23. The ANAO considers that inadequate training leading to a general lack of knowledge of FMG 3, for those staff in the audited agencies developing contracts, has largely contributed to the incorrect inclusion of confidentiality provisions in contracts. Also, the central quality assurance provided in each of the agencies subject to the Order, did not always assess whether confidentiality provisions should be included in contracts. It was up to contract managers, based on the information made available to them, to make an assessment of whether to include confidentiality provisions in a contract and to provide this information for inclusion in the Senate Order listing. Agencies would be better placed to meet the Order's reporting requirements if they were more active in updating their policies and guidelines, in particular including the four criteria test for confidentiality in FMG 3.

Completeness and accuracy (Chapter 3)

24. Of the 99 agencies subject to the Senate Order at the end of 2008, 82 posted their contract listings on the Internet by the due date. Of the remainder, seven agencies published within one month or shortly thereafter, and ten agencies across a range of portfolios, had not published a 2008 Calendar year listing at the time this report was produced.

25. There has been a significant improvement in the tabling of Ministers' letters of advice in Parliament. Letters relating to 82 agencies were tabled by the due date and 12 were tabled within six weeks of the due date. The remaining Minister's letter covering five agencies within his portfolio was tabled on 5 August 2009.

26. OCO and the ABS had published complete contract listings, while the remaining three audited agencies departed from this in the following respect:

  • DEEWR did not met Finance's requirements because 1042 of the 3959 (26 per cent) of its listed contracts did not include their actual or estimated values. The contracts that did include values were worth a total of $5.2 billion. Consequently the department significantly understated the value of the contracts on its listing reducing its utility to the Parliament and unsuccessful and prospective tenderers.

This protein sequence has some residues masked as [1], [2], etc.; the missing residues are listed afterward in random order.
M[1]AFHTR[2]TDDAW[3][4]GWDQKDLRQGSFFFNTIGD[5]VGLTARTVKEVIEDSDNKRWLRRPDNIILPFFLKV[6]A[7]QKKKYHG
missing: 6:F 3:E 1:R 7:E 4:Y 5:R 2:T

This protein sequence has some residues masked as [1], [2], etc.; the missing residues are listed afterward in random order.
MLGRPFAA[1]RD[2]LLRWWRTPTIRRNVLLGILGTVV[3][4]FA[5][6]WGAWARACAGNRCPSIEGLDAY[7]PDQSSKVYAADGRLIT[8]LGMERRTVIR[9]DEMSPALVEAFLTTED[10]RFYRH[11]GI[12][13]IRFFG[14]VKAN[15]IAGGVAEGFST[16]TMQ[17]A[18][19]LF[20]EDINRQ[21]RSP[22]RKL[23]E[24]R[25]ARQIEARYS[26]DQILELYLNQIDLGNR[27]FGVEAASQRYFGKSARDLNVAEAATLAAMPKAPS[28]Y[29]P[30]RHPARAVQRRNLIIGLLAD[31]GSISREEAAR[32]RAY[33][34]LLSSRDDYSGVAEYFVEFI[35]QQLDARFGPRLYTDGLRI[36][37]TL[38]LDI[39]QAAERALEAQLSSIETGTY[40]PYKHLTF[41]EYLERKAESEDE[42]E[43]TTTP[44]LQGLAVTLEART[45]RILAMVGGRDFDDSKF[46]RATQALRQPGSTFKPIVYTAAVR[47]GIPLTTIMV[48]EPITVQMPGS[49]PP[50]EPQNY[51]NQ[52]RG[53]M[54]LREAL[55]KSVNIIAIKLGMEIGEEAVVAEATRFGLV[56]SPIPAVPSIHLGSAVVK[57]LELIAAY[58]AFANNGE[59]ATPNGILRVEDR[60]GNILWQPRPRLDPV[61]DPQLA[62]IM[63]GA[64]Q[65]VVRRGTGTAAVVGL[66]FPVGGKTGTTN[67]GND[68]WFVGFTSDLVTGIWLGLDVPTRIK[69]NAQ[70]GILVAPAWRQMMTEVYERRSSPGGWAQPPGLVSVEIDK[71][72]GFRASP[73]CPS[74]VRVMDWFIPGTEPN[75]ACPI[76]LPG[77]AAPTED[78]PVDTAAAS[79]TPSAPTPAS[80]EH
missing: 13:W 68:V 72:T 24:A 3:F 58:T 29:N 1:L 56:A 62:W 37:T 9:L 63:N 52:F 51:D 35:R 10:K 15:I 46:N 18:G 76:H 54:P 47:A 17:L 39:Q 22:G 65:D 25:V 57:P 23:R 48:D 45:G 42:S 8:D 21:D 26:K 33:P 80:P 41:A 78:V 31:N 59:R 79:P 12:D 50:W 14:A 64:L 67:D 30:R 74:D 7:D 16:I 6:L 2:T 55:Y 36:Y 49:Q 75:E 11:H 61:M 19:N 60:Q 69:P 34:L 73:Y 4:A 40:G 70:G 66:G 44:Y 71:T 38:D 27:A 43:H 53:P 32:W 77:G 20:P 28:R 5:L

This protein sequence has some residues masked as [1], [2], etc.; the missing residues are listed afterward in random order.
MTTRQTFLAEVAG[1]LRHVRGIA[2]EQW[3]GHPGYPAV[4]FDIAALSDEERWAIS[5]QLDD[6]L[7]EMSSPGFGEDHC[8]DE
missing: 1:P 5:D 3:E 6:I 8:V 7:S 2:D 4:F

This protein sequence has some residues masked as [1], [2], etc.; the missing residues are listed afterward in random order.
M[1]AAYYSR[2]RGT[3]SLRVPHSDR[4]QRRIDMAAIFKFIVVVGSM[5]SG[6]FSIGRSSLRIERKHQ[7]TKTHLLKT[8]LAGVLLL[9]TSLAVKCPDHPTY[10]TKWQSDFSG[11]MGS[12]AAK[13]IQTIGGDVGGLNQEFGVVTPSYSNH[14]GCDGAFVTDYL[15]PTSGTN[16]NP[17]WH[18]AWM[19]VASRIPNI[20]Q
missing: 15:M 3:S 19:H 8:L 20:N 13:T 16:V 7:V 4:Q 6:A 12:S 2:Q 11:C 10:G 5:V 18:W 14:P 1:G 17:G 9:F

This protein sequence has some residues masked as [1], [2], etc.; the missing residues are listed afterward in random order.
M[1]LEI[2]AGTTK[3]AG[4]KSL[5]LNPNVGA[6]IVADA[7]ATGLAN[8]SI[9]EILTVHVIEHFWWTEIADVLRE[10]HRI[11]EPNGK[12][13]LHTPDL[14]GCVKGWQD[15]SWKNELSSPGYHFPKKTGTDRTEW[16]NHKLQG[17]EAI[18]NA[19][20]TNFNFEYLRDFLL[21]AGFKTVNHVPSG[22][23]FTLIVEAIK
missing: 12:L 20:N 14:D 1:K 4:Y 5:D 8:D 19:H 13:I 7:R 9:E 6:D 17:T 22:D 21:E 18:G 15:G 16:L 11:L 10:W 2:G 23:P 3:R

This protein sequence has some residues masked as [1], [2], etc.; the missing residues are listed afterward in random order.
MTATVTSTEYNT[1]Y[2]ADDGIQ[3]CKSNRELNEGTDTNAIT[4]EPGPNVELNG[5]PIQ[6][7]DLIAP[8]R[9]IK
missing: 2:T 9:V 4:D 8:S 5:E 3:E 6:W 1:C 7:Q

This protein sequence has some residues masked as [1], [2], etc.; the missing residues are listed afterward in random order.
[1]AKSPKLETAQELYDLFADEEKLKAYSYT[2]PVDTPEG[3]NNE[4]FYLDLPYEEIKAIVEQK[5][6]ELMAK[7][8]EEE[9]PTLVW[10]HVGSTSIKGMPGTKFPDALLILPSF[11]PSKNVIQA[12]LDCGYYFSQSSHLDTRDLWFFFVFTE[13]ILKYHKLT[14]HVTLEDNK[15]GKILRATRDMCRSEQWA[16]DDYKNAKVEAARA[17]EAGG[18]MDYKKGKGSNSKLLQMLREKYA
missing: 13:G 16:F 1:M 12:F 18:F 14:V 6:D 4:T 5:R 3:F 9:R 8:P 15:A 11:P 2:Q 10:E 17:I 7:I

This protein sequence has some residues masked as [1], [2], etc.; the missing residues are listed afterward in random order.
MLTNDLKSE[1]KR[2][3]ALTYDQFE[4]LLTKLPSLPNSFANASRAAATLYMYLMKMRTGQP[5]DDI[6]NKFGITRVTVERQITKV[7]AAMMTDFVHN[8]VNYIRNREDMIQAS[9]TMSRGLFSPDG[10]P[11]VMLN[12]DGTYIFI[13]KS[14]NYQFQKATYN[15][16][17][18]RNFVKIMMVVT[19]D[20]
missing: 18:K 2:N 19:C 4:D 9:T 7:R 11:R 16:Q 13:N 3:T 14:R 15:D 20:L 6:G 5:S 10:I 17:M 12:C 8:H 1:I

• ITSA incorrectly excluded GST for 15 of its 53 contracts on the listing. The total amount of GST excluded was $2.2 million, or 5.6 per cent of the total amount of the contracts.
  • DIISR did not include the method used to calculate the cost of compliance in its list.

27. In all of the audited agencies subject to the Order, the staff compiling the Senate Order listings had a high level of relevant knowledge and experience, although they had not attended training provided by Finance after the introduction of FMG 3. Also, these staff did not assess whether confidentiality provisions were correctly included in the Senate Order listed contracts. While the audited agencies' internal policies and procedures for developing contracts and compiling the Senate Order listings were generally adequate these policies and procedures did not contain enough information to assist staff to assess whether to include confidentiality provisions in contracts.

AusTender (Chapter 4)